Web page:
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Universal Audio 2-610

Discussion in 'Pro Audio Equipment' started by PostColonial, May 5, 2005.

  1. PostColonial

    PostColonial Guest

    Does anyone have experience with the Universal 2-610? I am looking for a stereo pre to use primarily with two AKG 414 XLS's. These mics are great, but sometimes a little bright. I am looking for another pre that is a little warmer than those iown currently.

    I use the 414's for overheads, acoustic instruments, vocals, and percussion. I currently have some API's and an Avalon 737. Will the 2-610 fit the bill? I also here good things about the Sebatrons.
     
  2. PostColonial

    PostColonial Guest

    Thanks for the reply Phil. How would you compare the U87 and the Rode NT2a? I understand the price difference is considerable. Another cheaper large diaphram condensor I here about is the Audio Technica 4047. Any thoughts?
     
  3. Davedog

    Davedog Distinguished Member

    Theres a bunch of difference in just the different models of the U87.The new ones arent as tasty as the older(70's) ones.But then you dont see that many of the older ones for sale....and with good reason.

    A U87 for vocals can be so wonderful it'll make ya cry....It can also suck the life out of a vocal track if its wrong for the voice.I dont know that Rode. I do know an original Rode Classic I is going to be for sale very soon.This is a really good vocal mic and its rare indeed to see one being sold.

    I can also recommend an ADK Area51 TT.Tube transducer....9 pattern remote switched...warm as Bora Bora ...Even frequency response...no HYPED top end...Should sound GREAT through any API. Around a grand ..new street price.

    Also....in the smooth department..Soundelux U195.
     
  4. AudioGaff

    AudioGaff Well-Known Member

    As always, use the search function, the UA mic pre in all of it's different forms has been talked about many times.

    While the UA mic pre is well worth owning, I'd agree with others that a more versatle mic collection would serve you better at this point in time from the description of your current needs. The AT4060 is a very good and afforadable mic that has the warmer character built in. It is a great compliment to the C414. While the U195 is a good mic, it is closer to the C414 than it is different which is what you seem to desire and need.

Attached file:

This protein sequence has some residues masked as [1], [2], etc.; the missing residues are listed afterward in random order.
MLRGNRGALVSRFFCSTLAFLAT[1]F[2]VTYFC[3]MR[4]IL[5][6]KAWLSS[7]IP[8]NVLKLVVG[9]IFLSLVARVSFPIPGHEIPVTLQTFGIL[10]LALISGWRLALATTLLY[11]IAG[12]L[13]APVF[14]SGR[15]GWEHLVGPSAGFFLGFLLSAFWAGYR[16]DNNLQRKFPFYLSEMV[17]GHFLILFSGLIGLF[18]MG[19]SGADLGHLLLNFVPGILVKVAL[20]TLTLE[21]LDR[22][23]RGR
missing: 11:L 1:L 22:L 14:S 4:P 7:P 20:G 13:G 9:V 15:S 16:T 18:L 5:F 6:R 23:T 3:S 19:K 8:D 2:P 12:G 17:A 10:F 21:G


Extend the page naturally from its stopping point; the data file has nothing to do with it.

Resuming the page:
5. KungFuLio

    KungFuLio Guest

    I have a one word descriction for the 610...
    ...yeechccchhh!
    They claim a lot of headroom, but in reality, it ain't there.
    For two channels maybe a GML or Manley (if you think toobs are the cats meow) or possibly a couple of 1073's, but I can think of quite a long list before I'd get to the 610.

    The rode compared to an 87 is two completely different classes of mics. There's a reason , other than dollar vs. euro, that Neumanns are more expensive. It really begins to show up when you start layering several tracks together and when you start to throw a bit of EQ on them. I've put up Rodes on several occasions only to take them down. Please remember that toobs do not always equal warm. So if a Rode, maybe not an NTK.

    Lower priced mics that seem to sound ok to me are the Shure KSM32, Audix SCX-25, and (mid-priced) Neumann TLM103. None of these mics have the ability to record in omni, which I do quite often. They also then not to have a fatigueing sound to them as you layer multiple instruments. They're not great mics, but they are good utility mics.

    Sorry to be so negetive on the 610s, but I've tried 'em a lot and never liked them. YMMV
     
  6. RecorderMan

    RecorderMan Distinguished Member

    just to give equal opportunty...I've been using a 6176 since Jan. and am quite happy with it (610 Pre/EQ + 1176). I find it to be very versatile. But YMMV to be sure.
     
  7. John Stafford

    John Stafford Well-Known Member

    I can't get onto thelisteningsessions.com at the moment, but there's a song there somewhere Dirty White, and I think it was recorded with a Rode NT1000, which is very nice. As a new 87 user, I'm still getting to know it, but I've been quite surprised by how it can make lots of subtle differences that add up to major differences. It's difficult to describe, but not the sort of thing that will always reach out and grab you in an A/B test, but when it's working in your favour it can be truly amazing, and strangely familiar. I suppose that's to be expected when you consider how many records it has been used on.

    John Stafford
     

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